Updated: Jul 8, 2020
What are the Marshall Islands?
The Republic of the Marshall Islands is an island nation in the center of the Pacific Ocean, consisting of more than 1,100 islands and islets. The largest of the islands is Majuro, where more than half of the Marshall Islanders live. Many of the smaller islands are so far apart that no other islands are visible. Colonization, with all of its negative connotations, began with the Japanese in the early 1900s. U.S. bombing of Japanese bases there during WWII resulted in lasting damage to the land and resulted in destruction of traditional ways of life. After WWII, the US occupation was accompanied by nuclear testing. Between 1946 to 1958, the United States tested 67 nuclear weapons at its Pacific Proving Grounds located in the Marshall Islands, including the largest atmospheric nuclear test ever conducted by the U.S., code named Castle Bravo. These bombs were over 7,200 times more powerful than the atomic weapons used during World War II. In 1956, the United States Atomic Energy Commission regarded the Marshall Islands as “by far the most contaminated place in the world”.
The Marshall Islands and the US
The Marshall Islands and two other island nations have agreements with the US called the Compact of Free Association (COFA). Although not explicitly stated as such, the COFA appears to have been executed as a form of compensation for the nuclear testing, along with some military base opportunities. Approximately 1,000-1,500 Micronesians have served in the US military. Citizens of the COFA states may live and work in the U.S., while U.S. citizens may live and work in the COFA states. The 1986 COFA for Marshall Islands was renewed in 2003 and is to be renewed in 2023.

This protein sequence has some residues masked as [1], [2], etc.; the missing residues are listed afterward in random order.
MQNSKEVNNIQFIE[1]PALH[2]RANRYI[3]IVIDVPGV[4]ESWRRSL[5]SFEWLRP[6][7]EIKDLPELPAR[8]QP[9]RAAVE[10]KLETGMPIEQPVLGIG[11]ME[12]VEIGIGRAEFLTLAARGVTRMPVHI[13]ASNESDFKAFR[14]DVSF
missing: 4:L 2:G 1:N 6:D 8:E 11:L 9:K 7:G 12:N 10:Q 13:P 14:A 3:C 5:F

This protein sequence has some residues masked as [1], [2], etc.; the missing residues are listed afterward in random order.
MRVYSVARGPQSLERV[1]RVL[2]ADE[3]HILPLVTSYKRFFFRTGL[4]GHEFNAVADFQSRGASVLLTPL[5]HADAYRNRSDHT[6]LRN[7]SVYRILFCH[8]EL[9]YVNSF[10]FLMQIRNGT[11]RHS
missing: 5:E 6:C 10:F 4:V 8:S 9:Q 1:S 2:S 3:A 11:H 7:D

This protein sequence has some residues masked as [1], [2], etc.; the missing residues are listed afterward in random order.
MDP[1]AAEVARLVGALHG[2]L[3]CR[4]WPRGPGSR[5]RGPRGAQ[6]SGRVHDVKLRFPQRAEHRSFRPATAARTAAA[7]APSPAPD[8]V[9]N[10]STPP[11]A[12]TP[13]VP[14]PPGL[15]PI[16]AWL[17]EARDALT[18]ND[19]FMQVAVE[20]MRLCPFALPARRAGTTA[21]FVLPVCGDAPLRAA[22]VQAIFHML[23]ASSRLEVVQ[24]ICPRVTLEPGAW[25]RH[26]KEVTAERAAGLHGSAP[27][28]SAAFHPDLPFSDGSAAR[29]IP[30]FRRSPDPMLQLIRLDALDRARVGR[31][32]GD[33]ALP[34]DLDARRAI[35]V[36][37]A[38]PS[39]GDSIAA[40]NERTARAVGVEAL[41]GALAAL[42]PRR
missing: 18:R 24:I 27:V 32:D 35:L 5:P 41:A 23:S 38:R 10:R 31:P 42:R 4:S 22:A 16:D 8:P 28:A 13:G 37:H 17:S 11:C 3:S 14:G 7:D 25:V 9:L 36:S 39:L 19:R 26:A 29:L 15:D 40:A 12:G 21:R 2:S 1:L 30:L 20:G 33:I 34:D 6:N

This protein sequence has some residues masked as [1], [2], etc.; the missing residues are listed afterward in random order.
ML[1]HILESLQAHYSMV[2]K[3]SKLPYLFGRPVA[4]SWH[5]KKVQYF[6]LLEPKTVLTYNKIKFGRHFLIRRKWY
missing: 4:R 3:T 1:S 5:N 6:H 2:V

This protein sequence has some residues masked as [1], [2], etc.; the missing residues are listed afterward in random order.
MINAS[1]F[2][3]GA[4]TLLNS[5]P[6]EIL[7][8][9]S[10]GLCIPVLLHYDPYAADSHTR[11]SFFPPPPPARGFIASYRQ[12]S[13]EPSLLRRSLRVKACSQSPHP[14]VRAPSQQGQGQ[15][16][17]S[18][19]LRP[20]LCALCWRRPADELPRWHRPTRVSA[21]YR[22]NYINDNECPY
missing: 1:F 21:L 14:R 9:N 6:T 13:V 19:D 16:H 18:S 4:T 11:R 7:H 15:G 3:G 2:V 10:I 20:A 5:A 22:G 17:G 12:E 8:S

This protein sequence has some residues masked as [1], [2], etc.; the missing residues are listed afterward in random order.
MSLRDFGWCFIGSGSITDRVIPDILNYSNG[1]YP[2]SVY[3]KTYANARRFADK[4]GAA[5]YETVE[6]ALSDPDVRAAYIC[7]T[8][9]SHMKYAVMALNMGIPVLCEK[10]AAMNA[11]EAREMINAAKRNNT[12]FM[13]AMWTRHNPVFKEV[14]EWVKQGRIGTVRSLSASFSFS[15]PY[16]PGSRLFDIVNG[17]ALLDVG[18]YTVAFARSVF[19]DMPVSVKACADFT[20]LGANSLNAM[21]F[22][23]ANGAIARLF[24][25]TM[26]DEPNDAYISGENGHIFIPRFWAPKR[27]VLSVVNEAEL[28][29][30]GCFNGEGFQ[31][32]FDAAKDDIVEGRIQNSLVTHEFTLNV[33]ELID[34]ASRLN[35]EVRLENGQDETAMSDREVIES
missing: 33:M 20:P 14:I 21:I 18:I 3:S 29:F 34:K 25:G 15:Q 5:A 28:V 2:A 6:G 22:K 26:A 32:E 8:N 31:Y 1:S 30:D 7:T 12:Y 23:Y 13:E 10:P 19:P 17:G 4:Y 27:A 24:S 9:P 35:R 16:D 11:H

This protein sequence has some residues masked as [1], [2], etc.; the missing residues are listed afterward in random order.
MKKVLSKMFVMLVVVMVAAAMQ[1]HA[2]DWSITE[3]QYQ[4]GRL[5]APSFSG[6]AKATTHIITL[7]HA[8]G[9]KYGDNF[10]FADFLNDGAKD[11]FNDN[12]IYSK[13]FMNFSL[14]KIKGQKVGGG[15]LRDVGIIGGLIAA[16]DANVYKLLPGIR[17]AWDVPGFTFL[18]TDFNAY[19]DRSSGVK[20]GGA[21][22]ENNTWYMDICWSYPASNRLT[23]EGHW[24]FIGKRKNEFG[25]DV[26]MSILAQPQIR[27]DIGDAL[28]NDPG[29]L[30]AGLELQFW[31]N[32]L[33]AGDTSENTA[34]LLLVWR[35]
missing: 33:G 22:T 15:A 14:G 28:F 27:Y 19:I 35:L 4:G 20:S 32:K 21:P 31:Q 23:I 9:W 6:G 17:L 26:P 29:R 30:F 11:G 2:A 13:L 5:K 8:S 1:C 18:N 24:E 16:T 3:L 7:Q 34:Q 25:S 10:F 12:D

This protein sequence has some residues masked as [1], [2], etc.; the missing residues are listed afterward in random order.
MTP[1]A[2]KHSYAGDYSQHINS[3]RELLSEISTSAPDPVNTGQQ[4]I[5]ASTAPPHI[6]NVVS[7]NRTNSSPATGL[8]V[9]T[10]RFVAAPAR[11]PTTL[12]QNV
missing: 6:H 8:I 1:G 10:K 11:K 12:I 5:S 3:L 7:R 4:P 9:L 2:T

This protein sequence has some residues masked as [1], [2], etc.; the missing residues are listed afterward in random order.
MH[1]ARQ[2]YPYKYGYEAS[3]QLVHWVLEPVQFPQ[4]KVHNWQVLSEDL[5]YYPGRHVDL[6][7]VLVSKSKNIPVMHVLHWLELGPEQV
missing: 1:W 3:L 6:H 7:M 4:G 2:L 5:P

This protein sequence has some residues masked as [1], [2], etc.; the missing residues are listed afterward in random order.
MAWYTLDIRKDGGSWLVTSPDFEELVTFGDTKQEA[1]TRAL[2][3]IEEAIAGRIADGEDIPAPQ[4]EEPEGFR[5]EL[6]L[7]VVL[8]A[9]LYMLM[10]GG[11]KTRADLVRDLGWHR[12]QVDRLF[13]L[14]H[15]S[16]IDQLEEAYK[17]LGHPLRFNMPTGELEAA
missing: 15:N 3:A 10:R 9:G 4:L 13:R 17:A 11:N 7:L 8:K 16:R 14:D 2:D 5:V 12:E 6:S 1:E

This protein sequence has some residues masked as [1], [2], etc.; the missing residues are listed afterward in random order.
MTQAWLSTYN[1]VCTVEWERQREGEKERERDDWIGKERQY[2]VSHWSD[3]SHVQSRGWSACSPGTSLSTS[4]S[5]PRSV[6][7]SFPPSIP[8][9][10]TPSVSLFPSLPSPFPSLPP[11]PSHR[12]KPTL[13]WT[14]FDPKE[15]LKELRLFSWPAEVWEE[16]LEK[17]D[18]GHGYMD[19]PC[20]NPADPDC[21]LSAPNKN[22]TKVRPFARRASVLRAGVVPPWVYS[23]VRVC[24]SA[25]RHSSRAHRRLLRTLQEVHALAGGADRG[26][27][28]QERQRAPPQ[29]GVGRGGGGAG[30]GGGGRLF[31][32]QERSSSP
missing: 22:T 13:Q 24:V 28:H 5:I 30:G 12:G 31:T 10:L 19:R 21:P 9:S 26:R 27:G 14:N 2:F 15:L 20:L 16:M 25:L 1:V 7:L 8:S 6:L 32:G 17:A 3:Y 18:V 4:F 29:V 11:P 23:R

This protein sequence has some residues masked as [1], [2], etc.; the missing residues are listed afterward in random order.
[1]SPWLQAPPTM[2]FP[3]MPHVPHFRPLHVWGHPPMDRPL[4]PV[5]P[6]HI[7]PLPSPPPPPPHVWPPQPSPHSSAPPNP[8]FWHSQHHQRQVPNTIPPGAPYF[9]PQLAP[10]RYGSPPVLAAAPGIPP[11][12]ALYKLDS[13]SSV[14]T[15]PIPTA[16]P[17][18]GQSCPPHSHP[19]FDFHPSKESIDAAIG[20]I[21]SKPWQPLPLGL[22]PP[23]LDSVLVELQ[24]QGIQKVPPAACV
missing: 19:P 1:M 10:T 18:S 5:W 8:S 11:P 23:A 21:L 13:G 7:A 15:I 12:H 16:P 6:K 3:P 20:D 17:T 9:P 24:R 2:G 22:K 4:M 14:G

From 1986 to 1996, Marshall Islanders living in the US were able to enroll in Medicaid and Medicare. That ended with what is described as an oversight buried deep in the language of the Welfare Reform Act of 1996. For the last 24 years, Marshallese people living in the US have been without these essential health care safety nets. Unfortunately, Marshallese people really needed those services and have suffered without them. Marshallese have experienced higher-than-normal rates of radiation-related illnesses – cancers, nutrition-based illnesses (diabetes and obesity), and hypertension. Since 1996, states like Iowa with COFA migrants have been forced to absorb the costs of providing health and social services, education, and public safety in accordance with unfunded federal mandates. Many of the health problems are directly related to US nuclear testing in their islands, resulting in contaminated air, land, and water. Decades of eating food that is shipped from far away has habituated some poor menu choices, including rice and other starchy foods. Starch converts to sugar and that opens the door to diabetes. Adult Marshallese in the US experience a 40% incidence of diabetes, compared to 6-7% for the general US adult population. Many live in extreme poverty and most Marshallese adults speak little or no English. Marshallese children born in the US, of course, are US citizens.
Why did Marshall Islanders decide to come to Dubuque?